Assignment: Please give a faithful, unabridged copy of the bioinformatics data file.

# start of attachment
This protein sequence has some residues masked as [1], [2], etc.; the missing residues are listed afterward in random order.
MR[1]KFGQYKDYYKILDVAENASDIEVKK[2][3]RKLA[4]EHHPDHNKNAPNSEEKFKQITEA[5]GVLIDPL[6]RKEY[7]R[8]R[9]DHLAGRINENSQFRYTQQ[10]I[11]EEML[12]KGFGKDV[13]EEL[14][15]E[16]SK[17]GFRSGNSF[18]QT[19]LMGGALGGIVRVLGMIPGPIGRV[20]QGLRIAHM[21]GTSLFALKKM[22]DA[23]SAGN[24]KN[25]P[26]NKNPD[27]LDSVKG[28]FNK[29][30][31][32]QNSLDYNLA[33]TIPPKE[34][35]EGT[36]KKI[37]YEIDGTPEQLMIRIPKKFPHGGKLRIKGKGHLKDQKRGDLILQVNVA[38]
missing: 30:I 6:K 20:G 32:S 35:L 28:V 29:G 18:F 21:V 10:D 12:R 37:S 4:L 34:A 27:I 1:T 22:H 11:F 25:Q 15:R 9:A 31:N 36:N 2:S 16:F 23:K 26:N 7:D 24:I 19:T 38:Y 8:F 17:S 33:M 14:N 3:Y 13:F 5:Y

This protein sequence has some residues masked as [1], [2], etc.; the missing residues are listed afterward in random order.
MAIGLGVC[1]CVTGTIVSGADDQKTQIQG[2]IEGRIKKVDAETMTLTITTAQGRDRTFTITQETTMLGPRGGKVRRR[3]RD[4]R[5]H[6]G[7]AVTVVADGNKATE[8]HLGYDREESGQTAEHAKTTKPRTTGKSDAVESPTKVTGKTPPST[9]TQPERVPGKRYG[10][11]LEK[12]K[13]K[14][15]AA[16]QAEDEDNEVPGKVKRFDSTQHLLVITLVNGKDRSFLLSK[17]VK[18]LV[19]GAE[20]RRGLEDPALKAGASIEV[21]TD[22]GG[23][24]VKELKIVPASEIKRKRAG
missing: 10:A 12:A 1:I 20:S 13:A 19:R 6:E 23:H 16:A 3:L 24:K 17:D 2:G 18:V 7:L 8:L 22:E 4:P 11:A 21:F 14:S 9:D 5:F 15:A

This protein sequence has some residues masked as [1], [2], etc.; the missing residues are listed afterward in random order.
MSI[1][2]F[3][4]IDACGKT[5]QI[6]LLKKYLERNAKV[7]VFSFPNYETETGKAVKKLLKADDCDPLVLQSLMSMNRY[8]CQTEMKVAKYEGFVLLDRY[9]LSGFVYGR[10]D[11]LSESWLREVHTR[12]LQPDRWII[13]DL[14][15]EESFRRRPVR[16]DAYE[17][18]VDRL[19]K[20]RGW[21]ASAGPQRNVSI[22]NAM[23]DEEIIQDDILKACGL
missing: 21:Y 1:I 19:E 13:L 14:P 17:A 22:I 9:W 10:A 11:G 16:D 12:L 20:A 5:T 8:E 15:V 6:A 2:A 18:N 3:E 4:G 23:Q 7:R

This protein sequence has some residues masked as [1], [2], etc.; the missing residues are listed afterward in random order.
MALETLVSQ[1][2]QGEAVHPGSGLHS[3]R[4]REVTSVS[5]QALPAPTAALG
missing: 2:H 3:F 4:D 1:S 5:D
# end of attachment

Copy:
This protein sequence has some residues masked as [1], [2], etc.; the missing residues are listed afterward in random order.
MR[1]KFGQYKDYYKILDVAENASDIEVKK[2][3]RKLA[4]EHHPDHNKNAPNSEEKFKQITEA[5]GVLIDPL[6]RKEY[7]R[8]R[9]DHLAGRINENSQFRYTQQ[10]I[11]EEML[12]KGFGKDV[13]EEL[14][15]E[16]SK[17]GFRSGNSF[18]QT[19]LMGGALGGIVRVLGMIPGPIGRV[20]QGLRIAHM[21]GTSLFALKKM[22]DA[23]SAGN[24]KN[25]P[26]NKNPD[27]LDSVKG[28]FNK[29][30][31][32]QNSLDYNLA[33]TIPPKE[34][35]EGT[36]KKI[37]YEIDGTPEQLMIRIPKKFPHGGKLRIKGKGHLKDQKRGDLILQVNVA[38]
missing: 30:I 6:K 20:G 32:S 35:L 28:V 29:G 18:F 21:V 10:D 12:R 37:S 4:L 34:A 27:I 1:T 22:H 11:F 25:Q 15:R 9:A 31:N 36:N 2:S 16:F 23:K 26:N 7:D 24:I 19:T 38:Y 8:F 17:S 33:M 14:N 3:Y 13:F 5:Y

This protein sequence has some residues masked as [1], [2], etc.; the missing residues are listed afterward in random order.
MAIGLGVC[1]CVTGTIVSGADDQKTQIQG[2]IEGRIKKVDAETMTLTITTAQGRDRTFTITQETTMLGPRGGKVRRR[3]RD[4]R[5]H[6]G[7]AVTVVADGNKATE[8]HLGYDREESGQTAEHAKTTKPRTTGKSDAVESPTKVTGKTPPST[9]TQPERVPGKRYG[10][11]LEK[12]K[13]K[14][15]AA[16]QAEDEDNEVPGKVKRFDSTQHLLVITLVNGKDRSFLLSK[17]VK[18]LV[19]GAE[20]RRGLEDPALKAGASIEV[21]TD[22]GG[23][24]VKELKIVPASEIKRKRAG
missing: 10:A 12:A 1:I 20:S 13:A 19:R 6:E 23:H 16:A 3:L 24:K 17:D 2:G 18:V 7:L 8:L 22:E 4:P 11:A 21:F 14:S 9:D 5:F 15:A

This protein sequence has some residues masked as [1], [2], etc.; the missing residues are listed afterward in random order.
MSI[1][2]F[3][4]IDACGKT[5]QI[6]LLKKYLERNAKV[7]VFSFPNYETETGKAVKKLLKADDCDPLVLQSLMSMNRY[8]CQTEMKVAKYEGFVLLDRY[9]LSGFVYGR[10]D[11]LSESWLREVHTR[12]LQPDRWII[13]DL[14][15]EESFRRRPVR[16]DAYE[17][18]VDRL[19]K[20]RGW[21]ASAGPQRNVSI[22]NAM[23]DEEIIQDDILKACGL
missing: 21:Y 1:I 19:E 13:L 14:P 17:A 22:I 9:W 10:A 11:G 16:D 12:L 20:A 5:T 8:E 15:V 6:A 2:A 18:N 3:E 4:G 23:Q 7:R

This protein sequence has some residues masked as [1], [2], etc.; the missing residues are listed afterward in random order.
MALETLVSQ[1][2]QGEAVHPGSGLHS[3]R[4]REVTSVS[5]QALPAPTAALG
missing: 2:H 3:F 4:D 1:S 5:D